When we talk about the times of Ayub Khan today, we generally talk about the ‘Decade of Development’. The decade which saw growth at ~ 5.82%.

This was the decade during which Pakistan’s manufacturing base became sizeable. It was this decade when Pakistan established an automobile industry, a cement industry and some other heavy manufacturing industries.

It was this decade when manufacturing growth, standing at 8.51%, outpaced any other time in the history of Pakistan.

If you understand the mechanics of manufacturing growth you will know that the more industry you establish (especially manufacturing) the more jobs you create, in turn making the common man’s life better.

Ayub Khan – the Dictator

Ayub Khan was involved in politics when he was inducted into Muhammad Ali Bogra’s Federal Cabinet in 1954, and given the portfolio of Defense.

In 1958 however, the then President, Iskander Mirza, enforced Martial Law for the first time and Ayub Khan was designated as the Chief Martial Law Administrator.

It wasn’t a bloody coup, in fact it was welcomed by the common man who was till then frustrated at the unstable political situation that was persistent in the country since 1947.

Ayub Khan – the Progressive Leader

After the takeover, Ayub began taking measures to eradicate corruption and several social problems that dogged the society. These measures increased his popularity among the people of Pakistan.

As mentioned earlier, Ayub’s time is known for its industrialization. During this time the private sector was encouraged and supported to start SME’s in Pakistan.

His other endeavors included efforts to raise the education standards by introducing educational reforms. He also tried to bring in land reforms but the idea failed due to issues with implementation. Certain Labor, law and administrative reforms were also brought about in this time.

And last but not the least, Islamabad was planned as the new capital of Pakistan and this high status was shifted from Karachi to Islamabad in 1962.

It is said that the Ayub’s martial law was not severe. The army’s role was limited and by 1959 most army units were back to their regular duties. Ayub Khan, most of the time left administration for the civil bureaucracy, with a few exceptions.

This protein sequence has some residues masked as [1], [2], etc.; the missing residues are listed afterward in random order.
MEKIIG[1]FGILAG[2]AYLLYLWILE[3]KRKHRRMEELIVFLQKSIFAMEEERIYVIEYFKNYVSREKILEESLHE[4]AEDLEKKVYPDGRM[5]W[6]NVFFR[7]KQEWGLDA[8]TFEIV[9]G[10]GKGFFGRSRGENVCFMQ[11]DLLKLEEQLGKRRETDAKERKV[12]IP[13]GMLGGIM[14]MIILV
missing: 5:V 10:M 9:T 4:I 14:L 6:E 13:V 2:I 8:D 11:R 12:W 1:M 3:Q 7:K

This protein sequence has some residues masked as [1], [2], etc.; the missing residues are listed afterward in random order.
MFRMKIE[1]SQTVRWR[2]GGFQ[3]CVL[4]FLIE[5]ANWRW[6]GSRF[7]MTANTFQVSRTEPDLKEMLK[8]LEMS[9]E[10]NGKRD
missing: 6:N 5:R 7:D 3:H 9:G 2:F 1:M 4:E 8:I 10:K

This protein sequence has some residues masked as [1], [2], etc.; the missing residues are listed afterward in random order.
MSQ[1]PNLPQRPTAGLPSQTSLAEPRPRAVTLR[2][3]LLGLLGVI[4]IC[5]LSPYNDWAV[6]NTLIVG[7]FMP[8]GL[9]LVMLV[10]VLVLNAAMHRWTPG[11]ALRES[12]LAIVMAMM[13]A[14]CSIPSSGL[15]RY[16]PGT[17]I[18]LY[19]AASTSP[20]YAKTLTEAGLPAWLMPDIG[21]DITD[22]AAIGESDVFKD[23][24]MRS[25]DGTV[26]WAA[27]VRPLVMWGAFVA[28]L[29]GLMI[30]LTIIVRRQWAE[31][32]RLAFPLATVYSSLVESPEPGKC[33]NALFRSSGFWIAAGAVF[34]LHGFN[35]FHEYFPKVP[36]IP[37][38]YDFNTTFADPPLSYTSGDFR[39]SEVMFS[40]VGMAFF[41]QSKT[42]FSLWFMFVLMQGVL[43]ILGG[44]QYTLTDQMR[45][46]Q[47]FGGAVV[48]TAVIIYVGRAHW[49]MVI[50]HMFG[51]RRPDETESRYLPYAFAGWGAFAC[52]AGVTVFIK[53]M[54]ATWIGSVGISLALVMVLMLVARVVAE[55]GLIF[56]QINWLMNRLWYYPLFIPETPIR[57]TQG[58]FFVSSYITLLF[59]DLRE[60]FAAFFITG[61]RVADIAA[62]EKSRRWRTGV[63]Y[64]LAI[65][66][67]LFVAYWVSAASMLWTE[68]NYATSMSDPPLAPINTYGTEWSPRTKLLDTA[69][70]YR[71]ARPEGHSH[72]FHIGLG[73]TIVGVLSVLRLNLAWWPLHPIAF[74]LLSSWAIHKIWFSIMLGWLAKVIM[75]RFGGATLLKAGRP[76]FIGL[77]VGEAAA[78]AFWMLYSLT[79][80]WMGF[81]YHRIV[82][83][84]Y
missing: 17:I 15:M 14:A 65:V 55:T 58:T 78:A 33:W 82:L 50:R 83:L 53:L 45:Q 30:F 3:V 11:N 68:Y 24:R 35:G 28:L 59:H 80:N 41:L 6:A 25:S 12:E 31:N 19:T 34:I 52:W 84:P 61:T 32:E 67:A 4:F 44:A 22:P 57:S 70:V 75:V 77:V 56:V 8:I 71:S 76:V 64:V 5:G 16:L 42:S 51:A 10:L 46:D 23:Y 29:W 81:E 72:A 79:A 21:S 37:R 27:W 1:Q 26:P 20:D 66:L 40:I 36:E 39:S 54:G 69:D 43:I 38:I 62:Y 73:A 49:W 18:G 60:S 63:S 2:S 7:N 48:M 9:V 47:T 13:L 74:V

But not everything was so rosy…

Ayub Khan’s era is also known for its increase in income inequality and creating an oligopolistic structure of the economy which exists to this date in some form.

One of the biggest mistakes that Ayub Khan made was to fan the already seething anger among the Bengalis of West Pakistan by treating them like a step child.

A prime example of this was when East Pakistan was made to pay tariffs on sending products to West Pakistan, but the same was not the case when things moved from the West to the East.

Double standards and inequality issues such as these culminated in the partition of the country soon after Ayub’s resignation.

Then came the downfall

Things were fine till the war of 1965. The war triggered an economic slowdown and although Pakistan emerged victorious in the battlefield, Ayub Khan was criticized for failing on the negotiation table when signing the Tashkent Declaration.

Towards the end of 1968, the public sentiment was at the peak of its hatred towards Ayub Khan. A movement was launched against him by students, teachers, lawyers, doctors and engineers. The movement also had the Joint Labor Council calling for labor strikes.

The whole country was swept by demonstrations leading to a breakdown of law and order.

Finally, Ayub had to resign and on March 25, 1969, he handed over his powers to the then Commander-in-Chief of Pakistan Army, General Muhammad Yahya Khan….. Surprise! Another dictator.

Photo Credit: Wikipedia Commons